اعتقادات اصلی و فرضیات اساسی در بولیمیا و افسردگی
|کد مقاله||سال انتشار||مقاله انگلیسی||ترجمه فارسی||تعداد کلمات|
|32469||1998||4 صفحه PDF||سفارش دهید||1642 کلمه|
Publisher : Elsevier - Science Direct (الزویر - ساینس دایرکت)
Journal : Behaviour Research and Therapy, Volume 36, Issue 9, 1 September 1998, Pages 895–898
In a pilot study, core beliefs and underlying assumptions were investigated in patients with bulimia nervosa, patients with depression and female controls, using a new self-report measure. The patients with bulimia nervosa did not differ from the patients with depression in negative self beliefs but they did differ in assumptions concerned with weight, shape and eating. Both groups of patients also differed from the female controls, with the exception of one comparison including the depressed patients. The findings support recent developments in cognitive theories of eating disorders. Treatment implications are briefly discussed.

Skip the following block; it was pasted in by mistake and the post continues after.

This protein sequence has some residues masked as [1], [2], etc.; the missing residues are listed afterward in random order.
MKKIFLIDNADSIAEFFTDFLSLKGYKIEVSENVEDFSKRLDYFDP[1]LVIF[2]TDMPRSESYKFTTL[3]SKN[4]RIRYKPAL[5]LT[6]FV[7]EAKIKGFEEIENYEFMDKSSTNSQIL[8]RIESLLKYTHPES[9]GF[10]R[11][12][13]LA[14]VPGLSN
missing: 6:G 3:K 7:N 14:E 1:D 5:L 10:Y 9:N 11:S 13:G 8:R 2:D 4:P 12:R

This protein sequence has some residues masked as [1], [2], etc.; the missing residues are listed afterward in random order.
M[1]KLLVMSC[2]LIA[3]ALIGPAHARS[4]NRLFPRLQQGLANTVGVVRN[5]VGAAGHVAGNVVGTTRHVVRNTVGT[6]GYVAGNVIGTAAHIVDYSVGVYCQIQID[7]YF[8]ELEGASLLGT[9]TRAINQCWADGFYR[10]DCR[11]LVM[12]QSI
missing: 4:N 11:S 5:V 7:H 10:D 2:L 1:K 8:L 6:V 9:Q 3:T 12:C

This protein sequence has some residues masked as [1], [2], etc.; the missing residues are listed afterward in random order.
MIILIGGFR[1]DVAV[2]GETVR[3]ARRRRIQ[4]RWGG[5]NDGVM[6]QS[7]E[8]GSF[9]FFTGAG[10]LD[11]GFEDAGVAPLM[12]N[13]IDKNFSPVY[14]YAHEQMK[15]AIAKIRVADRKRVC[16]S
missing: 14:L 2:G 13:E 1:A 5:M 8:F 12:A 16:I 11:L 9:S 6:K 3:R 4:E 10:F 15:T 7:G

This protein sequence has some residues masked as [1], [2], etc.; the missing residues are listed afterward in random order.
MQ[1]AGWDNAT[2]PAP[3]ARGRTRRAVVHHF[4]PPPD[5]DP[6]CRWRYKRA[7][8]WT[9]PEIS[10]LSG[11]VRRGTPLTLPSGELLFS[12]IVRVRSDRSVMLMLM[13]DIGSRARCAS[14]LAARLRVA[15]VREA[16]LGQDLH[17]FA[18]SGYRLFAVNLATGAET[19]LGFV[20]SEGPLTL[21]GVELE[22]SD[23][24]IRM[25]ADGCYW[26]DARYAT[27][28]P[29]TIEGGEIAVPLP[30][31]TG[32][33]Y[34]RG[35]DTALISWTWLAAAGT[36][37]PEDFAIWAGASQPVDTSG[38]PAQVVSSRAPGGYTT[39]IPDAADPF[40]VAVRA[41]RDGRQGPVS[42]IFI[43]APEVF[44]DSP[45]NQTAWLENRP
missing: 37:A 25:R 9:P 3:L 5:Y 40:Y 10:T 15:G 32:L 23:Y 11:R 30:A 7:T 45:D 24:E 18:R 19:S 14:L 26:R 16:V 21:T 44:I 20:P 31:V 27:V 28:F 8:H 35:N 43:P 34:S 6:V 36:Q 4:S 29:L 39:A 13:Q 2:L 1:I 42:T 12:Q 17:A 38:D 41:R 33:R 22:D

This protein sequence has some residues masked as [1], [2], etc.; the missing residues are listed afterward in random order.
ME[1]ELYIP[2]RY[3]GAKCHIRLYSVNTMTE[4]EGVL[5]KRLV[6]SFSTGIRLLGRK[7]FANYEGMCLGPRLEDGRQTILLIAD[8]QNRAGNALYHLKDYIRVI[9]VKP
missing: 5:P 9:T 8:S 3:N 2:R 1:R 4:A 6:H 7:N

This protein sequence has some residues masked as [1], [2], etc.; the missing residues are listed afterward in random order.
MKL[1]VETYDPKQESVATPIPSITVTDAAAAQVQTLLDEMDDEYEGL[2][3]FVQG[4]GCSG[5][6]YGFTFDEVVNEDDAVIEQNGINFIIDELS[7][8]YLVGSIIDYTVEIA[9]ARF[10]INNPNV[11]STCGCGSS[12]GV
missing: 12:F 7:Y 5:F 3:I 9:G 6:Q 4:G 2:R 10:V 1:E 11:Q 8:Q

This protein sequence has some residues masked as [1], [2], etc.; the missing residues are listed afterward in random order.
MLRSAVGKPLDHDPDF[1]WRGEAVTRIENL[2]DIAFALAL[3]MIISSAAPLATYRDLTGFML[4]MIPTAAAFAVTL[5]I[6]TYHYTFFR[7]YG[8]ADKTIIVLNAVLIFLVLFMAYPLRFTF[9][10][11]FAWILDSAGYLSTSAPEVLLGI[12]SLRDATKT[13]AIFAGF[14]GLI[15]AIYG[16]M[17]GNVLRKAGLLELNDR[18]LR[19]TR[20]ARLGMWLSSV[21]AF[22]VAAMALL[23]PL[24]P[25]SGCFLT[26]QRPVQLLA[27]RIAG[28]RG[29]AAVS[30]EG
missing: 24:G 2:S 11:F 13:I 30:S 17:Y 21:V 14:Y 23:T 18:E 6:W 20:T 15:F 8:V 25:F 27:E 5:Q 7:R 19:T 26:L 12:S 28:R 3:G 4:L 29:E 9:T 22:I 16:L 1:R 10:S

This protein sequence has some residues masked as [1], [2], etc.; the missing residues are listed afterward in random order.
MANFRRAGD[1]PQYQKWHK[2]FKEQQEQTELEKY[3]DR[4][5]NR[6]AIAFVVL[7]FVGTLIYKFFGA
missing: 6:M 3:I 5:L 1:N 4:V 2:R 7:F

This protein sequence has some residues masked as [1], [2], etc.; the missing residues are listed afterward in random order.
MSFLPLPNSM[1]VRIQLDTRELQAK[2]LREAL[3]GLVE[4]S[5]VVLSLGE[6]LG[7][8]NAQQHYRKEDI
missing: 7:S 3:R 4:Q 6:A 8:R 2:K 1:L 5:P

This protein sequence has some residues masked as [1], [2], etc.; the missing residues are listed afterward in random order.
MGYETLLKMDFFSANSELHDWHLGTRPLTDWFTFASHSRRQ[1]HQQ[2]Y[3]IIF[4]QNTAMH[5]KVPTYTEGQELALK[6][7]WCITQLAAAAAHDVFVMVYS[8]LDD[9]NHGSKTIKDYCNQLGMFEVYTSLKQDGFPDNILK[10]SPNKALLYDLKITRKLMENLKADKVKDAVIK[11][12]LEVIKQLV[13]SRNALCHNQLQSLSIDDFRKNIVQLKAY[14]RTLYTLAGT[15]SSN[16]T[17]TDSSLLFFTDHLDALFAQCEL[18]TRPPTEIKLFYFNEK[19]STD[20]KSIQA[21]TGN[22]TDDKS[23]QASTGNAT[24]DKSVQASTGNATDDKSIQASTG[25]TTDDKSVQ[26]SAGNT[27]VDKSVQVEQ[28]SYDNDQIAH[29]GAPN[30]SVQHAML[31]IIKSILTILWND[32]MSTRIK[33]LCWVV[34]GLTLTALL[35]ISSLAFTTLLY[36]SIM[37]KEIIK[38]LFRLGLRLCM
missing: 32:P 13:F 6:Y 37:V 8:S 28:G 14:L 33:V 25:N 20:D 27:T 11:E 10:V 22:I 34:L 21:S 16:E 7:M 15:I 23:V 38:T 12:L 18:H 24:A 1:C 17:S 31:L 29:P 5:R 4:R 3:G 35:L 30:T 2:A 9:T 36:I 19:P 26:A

The precise cognitive content of eating disorders is still a matter of some dispute and has not been widely investigated in empirical studies. In recent years, cognitive theorists and cognitive therapists have suggested that bulimia nervosa and anorexia nervosa are characterised by negative self beliefs (core beliefs)1 that may be common to other psychiatric disorders, particularly depression (Vitousek and Hollon, 1990; Cooper et al., 1997, in press). In contrast, the specific psychopathology is thought to lie in beliefs, particularly underlying assumptions, concerned with weight and shape (e.g.Vitousek and Hollon, 1990; Cooper et al., 1997, in press). Attitudes or beliefs about food and eating, which include underlying assumptions, are also important (e.g. Fairburn et al., 1986; Cooper et al., in press). However, as for other cognitive content (and processes) in eating disorders, empirical evidence for the role of core beliefs and underlying assumptions in anorexia nervosa and bulimia nervosa is not extensive. A new measure, the Eating Disorder Belief Questionnaire (EDBQ; Cooper et al., 1997), assesses negative self beliefs and three types of underlying assumptions (weight and shape as a means to acceptance by others; weight and shape as a means to self acceptance; control of eating), and has promising psychometric properties. The present study was designed as a small pilot study to investigate each of these three theoretical suggestions. It sought to test the hypothesis that bulimia nervosa patients, as well as depressed patients, would score highly on the negative self beliefs subscale of the EDBQ, but that, compared to the depressed patients, the patients with bulimia nervosa would score more highly on the three underlying assumptions subscales (the two weight and shape subscales and, in addition, the control of eating subscale).